This article was featured in WalkBoston’s March 2018 newsletter.
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Comments on the Supplemental Information Document for the Back Bay/South End Gateway Project

Comments on the Supplemental Information Document for the Back Bay/South End Gateway Project

October 5, 2017

Brian Golden, Director
Boston Planning and Development Agency
ATTN: Michael Rooney
One City Hall Square
Boston, MA 02201-­1007

RE: Comments on the Supplemental Information Document for the Back Bay/South End Gateway Project dated August 18, 2017

Dear Mr. Golden:

WalkBoston has reviewed the documents for Back Bay/South End Gateway Project many times. Although the proponent has made efforts to address some of the issues we raised in our prior comments, we continue to have concerns about the project impacts to the extremely busy pedestrian environment around the project area, and to several of the design elements suggested by the proponent.

We have reviewed the letter submitted by South End resident Ken Kruckemeyer and would like to concur with his comments and his very thoughtful suggestions about how to remedy some of the problems that he describes.

Possible garage exit ramp across the Dartmouth Street sidewalk adjacent to the Station
We remain vitally concerned about the possibility of an exit ramp from the project garage onto Dartmouth Street into the heaviest pedestrian traffic in the area. Back Bay Station Orange Line, Commuter Rail and Amtrak service presently serves approximately 64,000 passenger trips (alighting and boarding) each day. Many more pedestrians are simply walking by the site, arriving on buses, via cabs and in automobiles. The MBTA, MassDOT, and all people concerned with the continued economic vitality of the Boston area and a more sustainable transportation system, hope that this number will rise significantly over the coming decades. The Back Bay/South End Gateway Project must be designed and managed in such a way that the transit and transportation functions of the station are enhanced.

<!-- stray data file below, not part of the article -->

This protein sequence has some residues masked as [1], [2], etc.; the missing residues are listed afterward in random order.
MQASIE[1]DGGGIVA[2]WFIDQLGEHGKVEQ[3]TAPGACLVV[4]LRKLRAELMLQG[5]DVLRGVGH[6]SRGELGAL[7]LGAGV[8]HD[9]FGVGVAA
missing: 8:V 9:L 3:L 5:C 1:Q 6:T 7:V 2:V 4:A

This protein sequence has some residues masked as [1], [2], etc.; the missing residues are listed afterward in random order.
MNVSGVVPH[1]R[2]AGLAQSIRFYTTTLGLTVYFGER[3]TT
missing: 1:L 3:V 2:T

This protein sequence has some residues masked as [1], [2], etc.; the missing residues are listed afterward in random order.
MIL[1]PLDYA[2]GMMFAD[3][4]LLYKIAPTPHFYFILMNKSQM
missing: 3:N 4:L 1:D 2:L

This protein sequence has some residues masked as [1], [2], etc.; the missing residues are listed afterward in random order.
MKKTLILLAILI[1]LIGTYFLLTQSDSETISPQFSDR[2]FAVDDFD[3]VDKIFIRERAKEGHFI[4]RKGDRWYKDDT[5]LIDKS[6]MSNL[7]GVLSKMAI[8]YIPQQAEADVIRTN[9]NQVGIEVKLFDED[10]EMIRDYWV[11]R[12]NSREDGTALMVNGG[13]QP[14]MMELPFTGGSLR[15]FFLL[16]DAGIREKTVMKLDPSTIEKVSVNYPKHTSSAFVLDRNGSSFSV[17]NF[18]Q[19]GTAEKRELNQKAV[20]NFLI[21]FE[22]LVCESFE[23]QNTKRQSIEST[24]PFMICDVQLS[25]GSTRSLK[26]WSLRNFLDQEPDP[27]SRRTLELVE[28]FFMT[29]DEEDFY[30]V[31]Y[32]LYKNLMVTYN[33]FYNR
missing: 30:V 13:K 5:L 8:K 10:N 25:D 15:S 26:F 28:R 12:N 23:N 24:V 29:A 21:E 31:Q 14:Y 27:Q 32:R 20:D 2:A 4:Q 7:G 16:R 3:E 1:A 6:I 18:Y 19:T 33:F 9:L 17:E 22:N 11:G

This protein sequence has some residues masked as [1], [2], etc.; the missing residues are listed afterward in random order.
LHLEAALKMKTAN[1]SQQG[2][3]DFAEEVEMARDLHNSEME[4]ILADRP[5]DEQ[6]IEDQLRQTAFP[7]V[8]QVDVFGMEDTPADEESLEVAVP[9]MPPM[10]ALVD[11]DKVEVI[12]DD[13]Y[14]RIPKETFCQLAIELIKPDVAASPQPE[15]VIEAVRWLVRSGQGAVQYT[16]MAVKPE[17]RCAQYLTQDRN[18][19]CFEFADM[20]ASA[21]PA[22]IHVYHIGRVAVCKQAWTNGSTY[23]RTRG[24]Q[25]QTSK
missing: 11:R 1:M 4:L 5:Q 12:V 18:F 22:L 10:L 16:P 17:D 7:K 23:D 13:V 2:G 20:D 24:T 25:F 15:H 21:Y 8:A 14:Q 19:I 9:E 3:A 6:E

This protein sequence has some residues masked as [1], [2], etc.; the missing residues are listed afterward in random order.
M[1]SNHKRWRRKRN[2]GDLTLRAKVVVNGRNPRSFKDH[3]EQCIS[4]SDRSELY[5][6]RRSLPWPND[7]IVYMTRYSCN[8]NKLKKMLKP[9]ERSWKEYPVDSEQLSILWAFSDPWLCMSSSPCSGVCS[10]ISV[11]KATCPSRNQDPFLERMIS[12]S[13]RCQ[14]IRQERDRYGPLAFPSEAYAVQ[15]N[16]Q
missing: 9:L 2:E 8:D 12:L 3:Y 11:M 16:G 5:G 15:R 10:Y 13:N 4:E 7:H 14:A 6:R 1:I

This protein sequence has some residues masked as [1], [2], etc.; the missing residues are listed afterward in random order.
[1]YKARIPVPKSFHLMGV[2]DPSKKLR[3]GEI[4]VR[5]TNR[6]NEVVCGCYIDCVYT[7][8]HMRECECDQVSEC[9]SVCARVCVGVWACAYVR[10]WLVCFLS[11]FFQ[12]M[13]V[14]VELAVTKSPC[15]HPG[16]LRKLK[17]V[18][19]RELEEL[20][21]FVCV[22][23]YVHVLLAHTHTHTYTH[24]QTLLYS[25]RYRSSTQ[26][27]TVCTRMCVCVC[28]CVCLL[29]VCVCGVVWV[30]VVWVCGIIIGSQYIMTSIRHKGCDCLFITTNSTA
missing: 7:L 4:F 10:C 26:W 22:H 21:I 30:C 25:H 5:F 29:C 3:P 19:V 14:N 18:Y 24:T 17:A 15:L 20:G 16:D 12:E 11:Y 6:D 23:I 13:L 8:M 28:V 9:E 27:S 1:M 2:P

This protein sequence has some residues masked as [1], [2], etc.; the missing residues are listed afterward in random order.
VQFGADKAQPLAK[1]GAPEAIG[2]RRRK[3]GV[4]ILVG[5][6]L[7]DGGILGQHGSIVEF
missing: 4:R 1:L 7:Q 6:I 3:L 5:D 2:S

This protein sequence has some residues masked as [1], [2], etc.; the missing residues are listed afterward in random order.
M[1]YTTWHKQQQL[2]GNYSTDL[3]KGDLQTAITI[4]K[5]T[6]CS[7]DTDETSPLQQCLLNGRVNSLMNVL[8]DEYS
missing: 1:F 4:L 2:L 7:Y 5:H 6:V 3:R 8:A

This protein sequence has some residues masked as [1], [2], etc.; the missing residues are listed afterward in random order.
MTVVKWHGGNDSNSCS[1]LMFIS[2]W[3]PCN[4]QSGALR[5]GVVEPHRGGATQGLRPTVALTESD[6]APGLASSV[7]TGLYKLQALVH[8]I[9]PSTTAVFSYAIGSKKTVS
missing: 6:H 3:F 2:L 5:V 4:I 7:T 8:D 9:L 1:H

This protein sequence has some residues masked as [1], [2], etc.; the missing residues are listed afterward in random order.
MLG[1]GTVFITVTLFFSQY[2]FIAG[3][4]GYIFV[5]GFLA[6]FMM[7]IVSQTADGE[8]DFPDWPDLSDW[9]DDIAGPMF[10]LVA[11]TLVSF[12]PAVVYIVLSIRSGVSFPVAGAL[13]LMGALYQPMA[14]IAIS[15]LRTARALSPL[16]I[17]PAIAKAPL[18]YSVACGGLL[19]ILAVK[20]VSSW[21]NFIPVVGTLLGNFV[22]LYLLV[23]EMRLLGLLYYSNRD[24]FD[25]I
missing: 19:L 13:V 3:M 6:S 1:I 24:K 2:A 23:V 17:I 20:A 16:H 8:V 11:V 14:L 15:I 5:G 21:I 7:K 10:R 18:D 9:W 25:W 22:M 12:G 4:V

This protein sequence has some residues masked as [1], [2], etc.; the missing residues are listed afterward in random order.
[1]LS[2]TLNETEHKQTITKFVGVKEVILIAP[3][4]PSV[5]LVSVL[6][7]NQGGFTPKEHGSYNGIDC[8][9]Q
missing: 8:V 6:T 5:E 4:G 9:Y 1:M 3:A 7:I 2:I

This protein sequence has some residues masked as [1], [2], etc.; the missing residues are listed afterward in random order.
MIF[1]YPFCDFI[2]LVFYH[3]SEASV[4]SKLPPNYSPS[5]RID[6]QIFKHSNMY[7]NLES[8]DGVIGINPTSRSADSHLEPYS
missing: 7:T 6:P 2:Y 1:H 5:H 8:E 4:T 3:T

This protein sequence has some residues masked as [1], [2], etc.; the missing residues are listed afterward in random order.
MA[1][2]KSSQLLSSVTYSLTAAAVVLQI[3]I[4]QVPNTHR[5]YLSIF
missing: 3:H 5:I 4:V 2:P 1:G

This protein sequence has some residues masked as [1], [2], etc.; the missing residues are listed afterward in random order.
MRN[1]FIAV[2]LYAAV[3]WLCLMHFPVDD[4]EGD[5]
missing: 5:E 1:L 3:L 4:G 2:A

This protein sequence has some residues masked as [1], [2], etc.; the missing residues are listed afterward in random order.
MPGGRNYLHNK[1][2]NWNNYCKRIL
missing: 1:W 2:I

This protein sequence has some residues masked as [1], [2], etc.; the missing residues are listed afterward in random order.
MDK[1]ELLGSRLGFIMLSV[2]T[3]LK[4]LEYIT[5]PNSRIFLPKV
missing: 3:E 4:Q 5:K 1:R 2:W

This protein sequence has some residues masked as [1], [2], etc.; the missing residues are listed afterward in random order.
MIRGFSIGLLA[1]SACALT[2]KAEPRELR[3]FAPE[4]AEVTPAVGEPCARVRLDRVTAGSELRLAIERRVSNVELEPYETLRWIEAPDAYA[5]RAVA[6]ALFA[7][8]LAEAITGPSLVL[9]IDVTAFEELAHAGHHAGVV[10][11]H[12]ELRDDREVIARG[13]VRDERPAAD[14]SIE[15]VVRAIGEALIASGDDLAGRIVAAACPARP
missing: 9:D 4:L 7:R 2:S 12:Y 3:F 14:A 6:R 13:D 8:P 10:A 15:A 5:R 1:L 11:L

WalkBoston does not think that a project design that includes a garage exit ramp that requires cars to cross the Dartmouth Street sidewalk is acceptable. Putting the interests of drivers above those of the tens-­of-­thousands of pedestrians who use this sidewalk is not an appropriate use of public space. Given the intensity of sidewalk use, and the overlap of peak transit and garage use, we do not believe that the ramp can be designed and/or managed acceptably. Asking pedestrians to wait while single cars exit the garage is not a reasonable solution.

We are very concerned about the changes proposed for the station, the bus layover and the sidewalks and interior passageways, but we believe the exit ramp onto Dartmouth Street is a potentially disastrous step to take in such a congested area. We urge the BPDA to recommend that further consideration of the project as presently designed be delayed until this issue is resolved favorably with no garage ramp exiting across the Dartmouth Street sidewalk.

We would appreciate your consideration of our comments and look forward to your responses to them. Please feel free to contact WalkBoston with questions you may have.

Sincerely,

Wendy Landman
Executive Director

Cc Secretary of Transportation Stephanie Pollack City Council President Michelle Wu City Councilor Josh Zakim Ellis South End Neighborhood Association Bay Village Neighborhood Association Neighborhood Association of Back Bay Ken Kruckemeyer